Tuesday, December 13, 2016

The Shop Around the Corner (1940)

The lead salesman (James Stewart) of a small shop in Budapest is trading letters with a woman from the personals and falls in love. Turns out, she’s the new sales girl he can’t stand. Oh, spoiler alert! I got that in in time, right?

Actually, that’s just part of the setup, and a lot goes on here besides the romance. What's going on with the owner and Alfred? What's going on with the sales guy who acts like a dick all the time? And the errand boy? The Shop Around the Corner is a character study at it’s heart, and fairly chatty as plays-turned-movies tend to be.

Frank Morgan, aka The Wizard, is the shop owner with personal problems. He’d die before he reached 60. Old friends may remember Felix Bressart as a Russian from Ninotchka, or Greenberg from To Be or Not To Be. He’d die before he gets as old as Frank. Margaret Sullavan played the love interest. She’d die before she got my age. Errand boy William Tracy younger still. So it goes.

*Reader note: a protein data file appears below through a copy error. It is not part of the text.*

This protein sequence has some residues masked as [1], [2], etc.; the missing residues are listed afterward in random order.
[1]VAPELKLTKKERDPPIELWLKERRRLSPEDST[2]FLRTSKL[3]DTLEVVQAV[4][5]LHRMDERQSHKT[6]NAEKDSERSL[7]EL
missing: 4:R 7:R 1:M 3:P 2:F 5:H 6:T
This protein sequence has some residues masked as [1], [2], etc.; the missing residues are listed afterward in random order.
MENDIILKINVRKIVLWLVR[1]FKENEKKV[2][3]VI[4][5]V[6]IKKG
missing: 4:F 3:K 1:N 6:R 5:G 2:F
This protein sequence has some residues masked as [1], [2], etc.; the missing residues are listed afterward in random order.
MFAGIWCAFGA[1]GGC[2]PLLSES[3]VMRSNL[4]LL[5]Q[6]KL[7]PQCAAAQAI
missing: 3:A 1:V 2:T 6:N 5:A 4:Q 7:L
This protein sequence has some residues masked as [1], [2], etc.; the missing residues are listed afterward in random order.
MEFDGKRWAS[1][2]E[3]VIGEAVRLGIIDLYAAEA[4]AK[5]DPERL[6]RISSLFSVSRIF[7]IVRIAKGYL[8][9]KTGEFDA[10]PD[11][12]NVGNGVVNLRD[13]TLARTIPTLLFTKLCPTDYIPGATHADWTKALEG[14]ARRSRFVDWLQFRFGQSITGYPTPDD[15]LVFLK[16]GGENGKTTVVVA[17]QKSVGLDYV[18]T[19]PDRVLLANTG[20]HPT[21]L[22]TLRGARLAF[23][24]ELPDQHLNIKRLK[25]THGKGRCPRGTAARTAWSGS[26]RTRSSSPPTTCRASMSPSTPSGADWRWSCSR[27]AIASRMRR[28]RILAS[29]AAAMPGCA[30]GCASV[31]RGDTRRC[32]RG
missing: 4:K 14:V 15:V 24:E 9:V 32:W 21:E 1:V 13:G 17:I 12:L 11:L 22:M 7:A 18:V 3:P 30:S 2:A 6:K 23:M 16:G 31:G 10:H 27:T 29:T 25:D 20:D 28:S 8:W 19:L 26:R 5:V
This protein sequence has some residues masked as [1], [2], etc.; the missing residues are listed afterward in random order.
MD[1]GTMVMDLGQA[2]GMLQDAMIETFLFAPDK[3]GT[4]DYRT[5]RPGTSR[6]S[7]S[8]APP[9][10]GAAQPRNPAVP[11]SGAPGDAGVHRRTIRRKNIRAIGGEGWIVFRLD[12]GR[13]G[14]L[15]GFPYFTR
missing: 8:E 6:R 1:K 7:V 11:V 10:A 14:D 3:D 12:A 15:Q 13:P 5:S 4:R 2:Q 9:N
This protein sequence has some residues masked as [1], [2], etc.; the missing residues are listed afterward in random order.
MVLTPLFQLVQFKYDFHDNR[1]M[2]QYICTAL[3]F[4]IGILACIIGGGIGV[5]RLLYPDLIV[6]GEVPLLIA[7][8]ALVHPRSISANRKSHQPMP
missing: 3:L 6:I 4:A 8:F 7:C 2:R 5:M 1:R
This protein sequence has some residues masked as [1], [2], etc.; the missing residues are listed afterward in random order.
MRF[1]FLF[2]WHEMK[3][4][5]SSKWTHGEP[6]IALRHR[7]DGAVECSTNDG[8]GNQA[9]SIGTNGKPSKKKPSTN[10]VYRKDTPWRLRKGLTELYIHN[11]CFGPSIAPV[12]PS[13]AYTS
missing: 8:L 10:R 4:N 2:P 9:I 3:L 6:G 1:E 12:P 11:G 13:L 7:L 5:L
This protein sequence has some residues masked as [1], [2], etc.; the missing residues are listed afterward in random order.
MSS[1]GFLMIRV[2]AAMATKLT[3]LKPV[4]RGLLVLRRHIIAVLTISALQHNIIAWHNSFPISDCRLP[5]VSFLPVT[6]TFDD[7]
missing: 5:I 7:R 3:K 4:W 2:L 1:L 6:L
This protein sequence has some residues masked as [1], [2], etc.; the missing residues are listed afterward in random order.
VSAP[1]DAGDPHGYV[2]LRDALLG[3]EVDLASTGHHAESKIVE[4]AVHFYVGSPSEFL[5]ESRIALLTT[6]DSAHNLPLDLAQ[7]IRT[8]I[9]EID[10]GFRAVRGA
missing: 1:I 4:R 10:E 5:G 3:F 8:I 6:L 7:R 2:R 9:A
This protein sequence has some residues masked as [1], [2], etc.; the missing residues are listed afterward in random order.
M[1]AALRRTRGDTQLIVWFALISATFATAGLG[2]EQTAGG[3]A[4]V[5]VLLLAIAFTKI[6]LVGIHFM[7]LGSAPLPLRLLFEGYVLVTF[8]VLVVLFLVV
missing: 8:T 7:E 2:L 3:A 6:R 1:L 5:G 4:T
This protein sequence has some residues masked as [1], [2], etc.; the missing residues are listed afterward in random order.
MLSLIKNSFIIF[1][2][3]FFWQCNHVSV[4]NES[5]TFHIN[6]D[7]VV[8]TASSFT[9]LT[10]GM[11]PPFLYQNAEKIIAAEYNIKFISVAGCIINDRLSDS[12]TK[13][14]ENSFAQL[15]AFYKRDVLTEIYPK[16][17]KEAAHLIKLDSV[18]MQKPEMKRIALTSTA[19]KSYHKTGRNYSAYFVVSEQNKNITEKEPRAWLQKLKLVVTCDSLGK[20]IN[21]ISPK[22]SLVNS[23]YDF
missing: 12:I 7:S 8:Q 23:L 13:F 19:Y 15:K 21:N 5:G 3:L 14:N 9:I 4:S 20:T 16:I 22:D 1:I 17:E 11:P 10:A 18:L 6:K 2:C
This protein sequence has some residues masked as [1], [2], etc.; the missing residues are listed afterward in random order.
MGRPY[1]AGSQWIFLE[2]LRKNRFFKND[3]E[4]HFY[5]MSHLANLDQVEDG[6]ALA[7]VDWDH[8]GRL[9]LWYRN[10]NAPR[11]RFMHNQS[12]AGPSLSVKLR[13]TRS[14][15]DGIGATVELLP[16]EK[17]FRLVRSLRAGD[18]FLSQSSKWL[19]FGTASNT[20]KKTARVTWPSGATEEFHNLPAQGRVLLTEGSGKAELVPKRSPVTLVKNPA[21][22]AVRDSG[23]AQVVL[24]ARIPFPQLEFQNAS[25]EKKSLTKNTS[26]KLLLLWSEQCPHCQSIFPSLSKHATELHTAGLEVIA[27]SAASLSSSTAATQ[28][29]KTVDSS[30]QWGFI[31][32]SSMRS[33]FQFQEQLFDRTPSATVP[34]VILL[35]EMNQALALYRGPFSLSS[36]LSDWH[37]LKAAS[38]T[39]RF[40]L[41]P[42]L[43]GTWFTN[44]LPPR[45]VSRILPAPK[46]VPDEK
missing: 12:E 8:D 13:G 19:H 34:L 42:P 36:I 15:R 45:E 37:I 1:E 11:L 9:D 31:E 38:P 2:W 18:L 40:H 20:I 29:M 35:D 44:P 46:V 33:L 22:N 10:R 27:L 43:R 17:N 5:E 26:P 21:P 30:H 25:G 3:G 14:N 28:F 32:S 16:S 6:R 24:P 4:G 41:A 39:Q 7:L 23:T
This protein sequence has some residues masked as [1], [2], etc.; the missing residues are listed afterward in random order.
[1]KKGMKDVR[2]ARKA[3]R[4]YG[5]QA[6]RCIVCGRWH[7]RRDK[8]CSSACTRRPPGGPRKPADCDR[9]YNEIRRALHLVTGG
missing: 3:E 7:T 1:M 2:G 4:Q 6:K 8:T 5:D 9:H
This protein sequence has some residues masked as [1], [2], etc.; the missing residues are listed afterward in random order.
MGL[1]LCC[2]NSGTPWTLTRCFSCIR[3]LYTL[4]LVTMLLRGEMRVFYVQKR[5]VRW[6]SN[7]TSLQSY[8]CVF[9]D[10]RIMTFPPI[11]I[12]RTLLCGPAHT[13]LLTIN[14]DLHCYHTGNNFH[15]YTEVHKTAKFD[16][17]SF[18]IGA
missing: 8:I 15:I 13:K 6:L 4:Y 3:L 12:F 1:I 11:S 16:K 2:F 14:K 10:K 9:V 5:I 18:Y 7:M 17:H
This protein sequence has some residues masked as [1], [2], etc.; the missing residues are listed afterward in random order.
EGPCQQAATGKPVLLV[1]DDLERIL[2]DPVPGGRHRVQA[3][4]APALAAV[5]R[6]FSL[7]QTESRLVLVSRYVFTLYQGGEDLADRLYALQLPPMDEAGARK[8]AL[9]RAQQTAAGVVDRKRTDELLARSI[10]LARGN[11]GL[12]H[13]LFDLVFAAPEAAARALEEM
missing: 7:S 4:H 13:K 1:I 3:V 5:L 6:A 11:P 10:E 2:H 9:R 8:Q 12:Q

The Shop Around the Corner is a Christmas romantic comedy, but don't let that fool you. It’s an interesting, layered story and well acted. There is action outside of the love interest, but it never becomes cluttered. It's clever, witty, and charming. Director Ernst Lubitsch built a world that feels complete and inviting, and the events that transpire inside have weight and meaning. I can’t say I’ve ever not been pleasantly surprised by his films. AMRU 4.
"Doctor, do I call you a pill-peddler?"

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